There are a few things I want to say about LinkedIn and certain people’s approach to using it.
Recently, respected SEO Rishi Lakhani wrote a blog post on the matter. In it, he states that he is:
“genuinely tired of getting linked in requests from people I don’t know or have never spoken to.”
I’ve never met Rishi, but I have seen him speak a couple of times at SEO events. I also follow him on Twitter and we are connected on LinkedIn, so he obviously doesn’t see me as too much of a nuisance.
Anyway, I think Rishi talks a lot of sense when it comes to SEO, I’m just not so sure about his attitude towards LinkedIn.
How I use LinkedIn
Anyone who is connected with me will know that I use it an awful lot. I connect with as many people as possible and most of the time these are people that I have never met.
My ‘strategy’ (I’m loath to use the word) is as follows:
1) Connect with people who are likely to post information that is relevant and useful to me (Rishi falls under this category) – As a result, my updates section offers a wealth of valuable insight into what is happening in online marketing.
2) Connect with people who may be interested in using Copify – If I think you might be interested in using us, I will drop you a friendly message with my contact details. I won’t be pushy (it’s not my style) and I certainly won’t bombard you with phonecalls or emails.
In an average week I might attempt to connect with around 100 people. I don’t, as Rishi suggests I should, reach out to all of these people individually with a tweet or a customised message. If I did, however, it would go something like this:
“Hi, I’m connecting because I’m interested in what you have to say, and maybe to see if you might be interested in using Copify.”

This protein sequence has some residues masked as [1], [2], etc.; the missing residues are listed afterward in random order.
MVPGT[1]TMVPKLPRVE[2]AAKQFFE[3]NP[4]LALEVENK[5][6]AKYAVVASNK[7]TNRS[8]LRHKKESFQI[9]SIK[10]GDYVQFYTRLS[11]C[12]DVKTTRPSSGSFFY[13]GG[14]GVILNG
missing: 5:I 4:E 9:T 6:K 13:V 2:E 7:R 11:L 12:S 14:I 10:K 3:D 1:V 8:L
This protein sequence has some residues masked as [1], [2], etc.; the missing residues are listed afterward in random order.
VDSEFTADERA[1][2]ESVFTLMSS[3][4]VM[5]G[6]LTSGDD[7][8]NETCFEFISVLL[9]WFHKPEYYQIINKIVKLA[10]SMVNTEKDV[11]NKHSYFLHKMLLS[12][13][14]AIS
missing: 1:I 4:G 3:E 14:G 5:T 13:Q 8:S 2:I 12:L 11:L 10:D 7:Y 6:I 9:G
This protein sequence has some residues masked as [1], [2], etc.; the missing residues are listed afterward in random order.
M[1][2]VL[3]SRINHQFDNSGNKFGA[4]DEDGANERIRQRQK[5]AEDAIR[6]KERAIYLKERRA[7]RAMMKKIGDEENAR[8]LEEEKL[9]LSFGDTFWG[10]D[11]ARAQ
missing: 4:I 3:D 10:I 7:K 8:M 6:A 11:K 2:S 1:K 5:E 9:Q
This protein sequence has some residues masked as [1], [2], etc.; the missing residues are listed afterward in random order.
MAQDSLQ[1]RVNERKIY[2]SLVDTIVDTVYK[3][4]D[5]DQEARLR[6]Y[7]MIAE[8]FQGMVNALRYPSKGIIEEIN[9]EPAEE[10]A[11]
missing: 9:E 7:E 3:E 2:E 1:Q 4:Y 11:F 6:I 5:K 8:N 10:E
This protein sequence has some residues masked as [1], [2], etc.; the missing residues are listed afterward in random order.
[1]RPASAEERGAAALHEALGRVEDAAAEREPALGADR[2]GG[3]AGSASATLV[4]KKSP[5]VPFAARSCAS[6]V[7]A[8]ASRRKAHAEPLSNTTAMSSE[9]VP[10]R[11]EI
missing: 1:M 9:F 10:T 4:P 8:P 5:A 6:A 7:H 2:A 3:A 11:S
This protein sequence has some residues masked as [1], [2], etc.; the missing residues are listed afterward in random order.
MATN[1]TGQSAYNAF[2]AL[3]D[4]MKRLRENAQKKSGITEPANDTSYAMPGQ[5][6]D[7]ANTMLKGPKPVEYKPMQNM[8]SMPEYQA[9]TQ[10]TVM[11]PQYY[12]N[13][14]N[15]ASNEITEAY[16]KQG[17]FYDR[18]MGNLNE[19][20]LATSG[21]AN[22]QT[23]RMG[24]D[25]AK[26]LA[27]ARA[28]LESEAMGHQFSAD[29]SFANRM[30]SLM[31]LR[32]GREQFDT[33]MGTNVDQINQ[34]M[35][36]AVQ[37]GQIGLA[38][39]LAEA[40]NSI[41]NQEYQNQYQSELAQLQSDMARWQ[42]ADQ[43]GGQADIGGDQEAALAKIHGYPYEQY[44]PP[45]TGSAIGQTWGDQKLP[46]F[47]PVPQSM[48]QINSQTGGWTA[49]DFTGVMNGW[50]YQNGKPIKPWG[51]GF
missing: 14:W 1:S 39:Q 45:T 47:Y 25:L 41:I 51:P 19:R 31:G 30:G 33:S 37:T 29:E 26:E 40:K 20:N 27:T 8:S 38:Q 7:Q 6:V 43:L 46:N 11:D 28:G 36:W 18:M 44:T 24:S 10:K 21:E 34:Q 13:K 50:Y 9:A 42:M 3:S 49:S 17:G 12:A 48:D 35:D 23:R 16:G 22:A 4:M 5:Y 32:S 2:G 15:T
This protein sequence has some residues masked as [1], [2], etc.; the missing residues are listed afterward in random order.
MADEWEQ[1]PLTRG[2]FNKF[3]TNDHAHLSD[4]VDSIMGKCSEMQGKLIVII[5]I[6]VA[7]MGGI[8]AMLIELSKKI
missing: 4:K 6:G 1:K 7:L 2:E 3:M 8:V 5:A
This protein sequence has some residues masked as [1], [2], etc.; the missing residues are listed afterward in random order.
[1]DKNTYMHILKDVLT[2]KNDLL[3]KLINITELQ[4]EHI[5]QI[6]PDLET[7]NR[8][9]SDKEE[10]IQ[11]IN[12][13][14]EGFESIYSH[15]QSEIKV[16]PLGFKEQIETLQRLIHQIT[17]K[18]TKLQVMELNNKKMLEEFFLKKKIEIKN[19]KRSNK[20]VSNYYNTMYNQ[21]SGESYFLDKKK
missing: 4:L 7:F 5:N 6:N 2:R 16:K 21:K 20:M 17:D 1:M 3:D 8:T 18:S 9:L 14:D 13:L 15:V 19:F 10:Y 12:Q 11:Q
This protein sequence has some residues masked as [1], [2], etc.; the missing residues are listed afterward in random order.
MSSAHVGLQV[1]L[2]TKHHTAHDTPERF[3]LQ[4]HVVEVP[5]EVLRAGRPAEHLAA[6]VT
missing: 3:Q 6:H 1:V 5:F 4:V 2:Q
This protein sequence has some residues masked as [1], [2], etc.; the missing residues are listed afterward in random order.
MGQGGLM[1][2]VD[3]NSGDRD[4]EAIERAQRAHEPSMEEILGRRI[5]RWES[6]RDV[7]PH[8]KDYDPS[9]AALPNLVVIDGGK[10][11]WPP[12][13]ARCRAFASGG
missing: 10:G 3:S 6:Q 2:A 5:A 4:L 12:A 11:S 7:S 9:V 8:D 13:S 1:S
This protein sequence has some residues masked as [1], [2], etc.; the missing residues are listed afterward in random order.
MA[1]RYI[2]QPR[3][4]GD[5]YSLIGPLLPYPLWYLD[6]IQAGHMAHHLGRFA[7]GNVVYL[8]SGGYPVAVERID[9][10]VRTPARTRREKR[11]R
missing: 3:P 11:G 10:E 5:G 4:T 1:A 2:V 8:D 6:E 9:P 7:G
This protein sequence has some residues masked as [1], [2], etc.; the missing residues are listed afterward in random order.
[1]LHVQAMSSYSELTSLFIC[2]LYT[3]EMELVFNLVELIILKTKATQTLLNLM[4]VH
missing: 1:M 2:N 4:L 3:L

I don’t do this because A) I don’t have time, and B) It’s implied.
Don’t want to network in a professional sense? Here’s an idea, don’t hang out on a professional networking site. Do us a favour and stick to Twitter and Facebook instead.
LinkedIn bills itself as a professional social networking site. In my eyes, that makes it like a virtual business networking event. In the real world, these events are designed specifically for people to meet people they haven’t met before, so why should LinkedIn be any different?
Incidentally, I don’t actually attend that many networking events for a couple of reasons. Firstly, I have really sweaty palms, so I avoid subjecting people to handshakes (really, I’m not kidding!) Secondly, I find that little useful ever comes of them. This is actually one of those rare occasions that I agree with esteemed copywriter Tom Albrighton.
So for me, LinkedIn is the perfect way to network with people I have never met. I fully intend to carry on using it for that very purpose.
Don’t want to be my friend?
No hard feelings, just say no. It’s dead easy, It only takes about 5 nanoseconds to click the reject button. I won’t be offended (much), but I probably won’t be in a hurry to link to your blog, retweet you, or maybe even refer you to someone I know either.
Accept me, reject me, whatever, but don’t make a big song and dance about it.